In the first half of this Autumn Term Mrs Kenward (our Head of Careers) and I have been meeting with groups of 5th Year students to talk about post-16 educational options; the qualifications that are open to our youngsters after finishing their GCSEs, the key characteristics of a first rate Sixth Form experience, some psychometric profiling to help guide their completion of a career action plan.
In these lessons we also bring a focus to those skills and personal qualities that all employers look for. We pose such questions as: If you were going to employ someone in a business you owned, what kind of person would you look for? And the students always come up with great lists of attributes that they would expect in someone to whom they would offer a job – a team player, someone who is good at problem solving, committed and hardworking, a good sense of humour, someone who is resourceful. And the list goes on.
I often talk about the fantastic opportunities that exist right here at school which encourage the development of these softer skills. In fact one of the core aims of our teachers is to support every student to find and fully develop his or her talents – whatever they may be. And make no mistake every pupil in this school has gifts and talents that are waiting to be unlocked.
Related to this is the point that teenagers are heavily influenced by their peers – the other young people around them. Scientists have conducted simulated driving tests on children, on adolescents and on adults. One of the key findings is that the behaviour of the teenagers in the driving game changes materially if they know that their peers are watching them. They take risks. The presence of their peers triggers the need to act in a way that they would not if they were on their own.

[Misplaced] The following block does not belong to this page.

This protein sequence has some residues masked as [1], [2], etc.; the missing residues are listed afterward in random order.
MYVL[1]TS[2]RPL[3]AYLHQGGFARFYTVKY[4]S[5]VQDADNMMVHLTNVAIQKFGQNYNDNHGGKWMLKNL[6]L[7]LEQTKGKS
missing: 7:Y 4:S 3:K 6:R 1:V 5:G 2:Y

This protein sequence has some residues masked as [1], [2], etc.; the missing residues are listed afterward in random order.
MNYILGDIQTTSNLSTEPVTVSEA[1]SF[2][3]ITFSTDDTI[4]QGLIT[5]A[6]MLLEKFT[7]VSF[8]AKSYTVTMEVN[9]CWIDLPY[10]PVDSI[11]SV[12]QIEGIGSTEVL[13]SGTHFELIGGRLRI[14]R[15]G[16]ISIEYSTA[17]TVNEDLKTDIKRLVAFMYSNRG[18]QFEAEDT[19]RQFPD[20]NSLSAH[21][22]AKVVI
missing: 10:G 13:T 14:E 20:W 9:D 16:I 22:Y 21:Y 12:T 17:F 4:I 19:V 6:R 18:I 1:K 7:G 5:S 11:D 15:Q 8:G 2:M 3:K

Risk taking is an essential part of growing up and it’s important that our children are allowed to take risks but in a safe environment. That is part of what Truro School is – a safe place to take risks.
As we start the second half of term, I am encouraging your sons and daughters to try something new, step out of their comfort zone, and to challenge each other to find and develop their talents. The journey from adolescence to adulthood necessarily involves stepping out of safe and familiar territory.
I’m reading an interesting book at the moment by Tony Little who has just retired after 25 years of headship. He has read widely around the subject of the biological development of the teenage brain, a subject where there has been exponential growth in knowledge in recent years. He writes about the fact that one might expect the teenage brain to be growing and progressing all the time. What the science tells us is that there are both progressive and regressive changes in developing teenage brains. Mr Little writes that “in part this process is pre-programmed but it is also intimately related to usage (on the ‘Use it or lose it’ principle).” So, the advice to the teenagers, indeed for all of us is “use it”. By pupils getting involved across all aspects of school life they are stimulating their neural development and setting themselves up for a more remarkable life.
Andrew Gordon-Brown, Truro School Headmaster